Interior, Comfort, and Cargo
Although it’s new for 2023, Nissan hasn’t changed the layout of the Z’s cabin. It remains a two-seat coupe with no vestigial rear seats à la Porsche 911. What has changed, though, is everything else. The new Z receives a modernized cabin with updated materials—a welcome improvement over the current 370Z’s dated interior. Leather upholstery, power-adjustable seats, and dual-zone automatic climate control are all available. Cargo space remains a mystery, but we aren’t expecting the Z to be a Costco-run champion; we fit three carry-on suitcases in the trunk of the old 370Z, which should be plenty for most sports-car buyers.
Infotainment and Connectivity
Nissan has brought the Z into the twenty-first century with a standard 8.0-inch infotainment display (a 9.0-inch unit with navigation is optional), a 12.3-inch digital gauge display, SiriusXM satellite radio, Apple CarPlay, and Android Auto. A six-speaker stereo is standard but audiophiles can upgrade to an optional premium audio arrangement engineered by Bose; an onboard Wi-Fi hotspot is also available.
Safety and Driver-Assistance Features
Nissan offers the Z with several standard driver-assistance features, including automated emergency braking, pedestrian detection, and blind-spot monitoring. For more information about the Z’s crash-test results, visit the National Highway Traffic Safety Administration (NHTSA) and Insurance Institute for Highway Safety (IIHS) websites. Key safety features include:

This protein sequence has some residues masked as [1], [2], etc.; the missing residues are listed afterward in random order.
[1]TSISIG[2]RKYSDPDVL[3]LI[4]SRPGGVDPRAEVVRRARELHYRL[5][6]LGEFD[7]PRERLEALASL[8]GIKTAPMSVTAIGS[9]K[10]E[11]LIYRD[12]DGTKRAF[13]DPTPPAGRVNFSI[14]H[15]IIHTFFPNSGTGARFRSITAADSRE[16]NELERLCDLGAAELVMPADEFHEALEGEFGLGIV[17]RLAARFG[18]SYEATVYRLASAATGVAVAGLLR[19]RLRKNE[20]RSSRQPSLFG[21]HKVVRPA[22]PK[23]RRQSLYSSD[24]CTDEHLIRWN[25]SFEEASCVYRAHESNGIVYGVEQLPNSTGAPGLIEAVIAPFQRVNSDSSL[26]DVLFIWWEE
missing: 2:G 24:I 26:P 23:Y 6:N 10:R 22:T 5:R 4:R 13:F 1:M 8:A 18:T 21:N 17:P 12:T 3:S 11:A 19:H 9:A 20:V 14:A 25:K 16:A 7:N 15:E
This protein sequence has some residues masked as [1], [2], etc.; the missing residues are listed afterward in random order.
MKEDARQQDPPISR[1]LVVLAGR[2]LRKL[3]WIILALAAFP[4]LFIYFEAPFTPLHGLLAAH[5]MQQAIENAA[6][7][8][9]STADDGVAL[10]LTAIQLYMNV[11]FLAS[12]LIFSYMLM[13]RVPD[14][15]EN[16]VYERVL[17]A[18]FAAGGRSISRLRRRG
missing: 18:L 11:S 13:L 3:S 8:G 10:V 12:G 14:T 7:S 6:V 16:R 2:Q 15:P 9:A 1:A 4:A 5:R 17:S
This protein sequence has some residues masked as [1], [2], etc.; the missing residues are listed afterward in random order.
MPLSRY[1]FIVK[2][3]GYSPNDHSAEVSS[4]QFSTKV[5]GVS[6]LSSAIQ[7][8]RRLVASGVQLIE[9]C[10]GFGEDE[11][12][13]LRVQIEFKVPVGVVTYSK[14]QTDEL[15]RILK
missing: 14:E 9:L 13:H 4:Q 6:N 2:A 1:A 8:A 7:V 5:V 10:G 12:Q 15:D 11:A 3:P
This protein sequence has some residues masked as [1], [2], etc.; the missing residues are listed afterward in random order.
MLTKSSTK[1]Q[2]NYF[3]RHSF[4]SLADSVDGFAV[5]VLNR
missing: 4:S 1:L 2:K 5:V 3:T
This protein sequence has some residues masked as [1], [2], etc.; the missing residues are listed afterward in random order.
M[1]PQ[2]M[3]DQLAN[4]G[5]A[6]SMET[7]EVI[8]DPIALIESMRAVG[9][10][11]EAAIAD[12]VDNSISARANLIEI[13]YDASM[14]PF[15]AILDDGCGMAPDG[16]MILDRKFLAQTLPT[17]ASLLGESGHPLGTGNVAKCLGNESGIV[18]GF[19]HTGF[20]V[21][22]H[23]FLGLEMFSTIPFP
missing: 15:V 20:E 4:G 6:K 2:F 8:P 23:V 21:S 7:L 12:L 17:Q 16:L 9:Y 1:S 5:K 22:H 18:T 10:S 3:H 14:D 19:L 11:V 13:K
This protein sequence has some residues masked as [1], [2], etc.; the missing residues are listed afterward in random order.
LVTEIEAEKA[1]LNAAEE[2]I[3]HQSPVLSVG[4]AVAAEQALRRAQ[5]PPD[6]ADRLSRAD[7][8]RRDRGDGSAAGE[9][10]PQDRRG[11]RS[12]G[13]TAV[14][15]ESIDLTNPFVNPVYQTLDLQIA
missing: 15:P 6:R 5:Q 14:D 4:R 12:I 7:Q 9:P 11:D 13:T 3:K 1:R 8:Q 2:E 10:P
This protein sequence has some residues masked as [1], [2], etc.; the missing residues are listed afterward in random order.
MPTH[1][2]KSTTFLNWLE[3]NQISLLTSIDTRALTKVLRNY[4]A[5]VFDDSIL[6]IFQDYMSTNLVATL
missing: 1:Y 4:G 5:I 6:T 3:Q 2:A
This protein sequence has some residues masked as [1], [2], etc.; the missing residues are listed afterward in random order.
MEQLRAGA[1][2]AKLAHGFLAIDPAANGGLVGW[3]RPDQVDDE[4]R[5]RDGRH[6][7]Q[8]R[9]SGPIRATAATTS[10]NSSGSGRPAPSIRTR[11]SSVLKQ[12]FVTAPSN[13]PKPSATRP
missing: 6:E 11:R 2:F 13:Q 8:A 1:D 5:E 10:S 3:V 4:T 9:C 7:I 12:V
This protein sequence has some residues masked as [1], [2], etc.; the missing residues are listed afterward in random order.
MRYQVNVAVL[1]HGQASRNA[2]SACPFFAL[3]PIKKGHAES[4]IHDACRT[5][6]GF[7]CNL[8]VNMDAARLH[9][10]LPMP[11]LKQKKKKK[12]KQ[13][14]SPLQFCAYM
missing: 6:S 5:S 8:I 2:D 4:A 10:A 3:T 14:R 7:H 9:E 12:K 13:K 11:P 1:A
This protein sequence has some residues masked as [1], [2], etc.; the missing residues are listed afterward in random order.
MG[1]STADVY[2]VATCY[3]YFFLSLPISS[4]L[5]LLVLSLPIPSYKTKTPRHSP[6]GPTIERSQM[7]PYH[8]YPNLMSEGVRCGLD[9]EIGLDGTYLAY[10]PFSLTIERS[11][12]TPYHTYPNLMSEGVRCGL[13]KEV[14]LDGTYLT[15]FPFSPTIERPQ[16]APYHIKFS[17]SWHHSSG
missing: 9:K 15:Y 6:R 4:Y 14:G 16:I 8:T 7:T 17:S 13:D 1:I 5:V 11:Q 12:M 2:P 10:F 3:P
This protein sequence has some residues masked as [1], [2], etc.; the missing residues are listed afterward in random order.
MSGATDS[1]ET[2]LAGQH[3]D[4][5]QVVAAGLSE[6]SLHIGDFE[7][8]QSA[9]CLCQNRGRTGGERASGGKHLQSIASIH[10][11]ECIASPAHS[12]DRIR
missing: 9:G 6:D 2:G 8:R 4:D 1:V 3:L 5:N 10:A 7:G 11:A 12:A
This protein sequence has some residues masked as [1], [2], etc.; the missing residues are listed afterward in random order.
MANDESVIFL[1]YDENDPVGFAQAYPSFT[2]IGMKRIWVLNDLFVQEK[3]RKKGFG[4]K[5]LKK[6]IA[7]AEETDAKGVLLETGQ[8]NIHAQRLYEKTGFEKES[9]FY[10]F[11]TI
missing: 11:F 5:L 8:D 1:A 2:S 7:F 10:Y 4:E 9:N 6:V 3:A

- Standard automated emergency braking with pedestrian detection
- Standard lane-departure warning
- Standard adaptive cruise control
Warranty and Maintenance Coverage
Nissan’s basic warranty package is just that: Basic. Rival such as the Supra and the BMW Z4 both augment their standard warranties with lengthy complimentary maintenance plans.
- Limited warranty covers 3 years or 36,000 miles
- Powertrain warranty covers 5 years or 60,000 miles
- No complimentary scheduled maintenance
2023 Nissan Z Performance
Vehicle Type: front-engine, rear-wheel-drive, 2-passenger, 2-door hatchback
Base/As Tested: $51,015/$53,610
Options: Passion Red premium two-tone paint, $1695; Illuminated kick plates, $500; floor mats, $400
twin-turbocharged and intercooled DOHC 24-valve V-6, aluminum block and heads, direct fuel injection
Displacement: 183 in3, 2997 cm3
Power: 400 hp @ 6400 rpm
Torque: 350 lb-ft @ 1600 rpm
Suspension, F/R: struts/multilink
Brakes, F/R: 14.0-in vented disc/13.8-in vented disc
Tires: Bridgestone S007 B-Silent
F: 255/40R-19 96W
R: 275/35R-19 96W
Wheelbase: 100.4 in
Length: 172.4 in
Width: 72.6 in
Height: 51.8 in
Passenger Volume: 52 ft3
Trunk Volume: 7 ft3
Curb Weight: 3507 lb
C/D TEST RESULTS
60 mph: 4.5 sec
100 mph: 10.6 sec
1/4-Mile: 13.0 @ 111 mph
130 mph: 19.0 sec
Results above omit 1-ft rollout of 0.3 sec.
Rolling Start, 5–60 mph: 5.3 sec
Top Gear, 30–50 mph: 8.0 sec
Top Gear, 50–70 mph: 6.0 sec
Top Speed (gov ltd): 155 mph
Braking, 70–0 mph: 166 ft
Braking, 100–0 mph: 331 ft
Roadholding, 300-ft Skidpad: 0.93 g
C/D FUEL ECONOMY
Observed: 17 mpg
EPA FUEL ECONOMY
Combined/City/Highway: 20/18/24 mpg
C/D TESTING EXPLAINED
More Features and Specs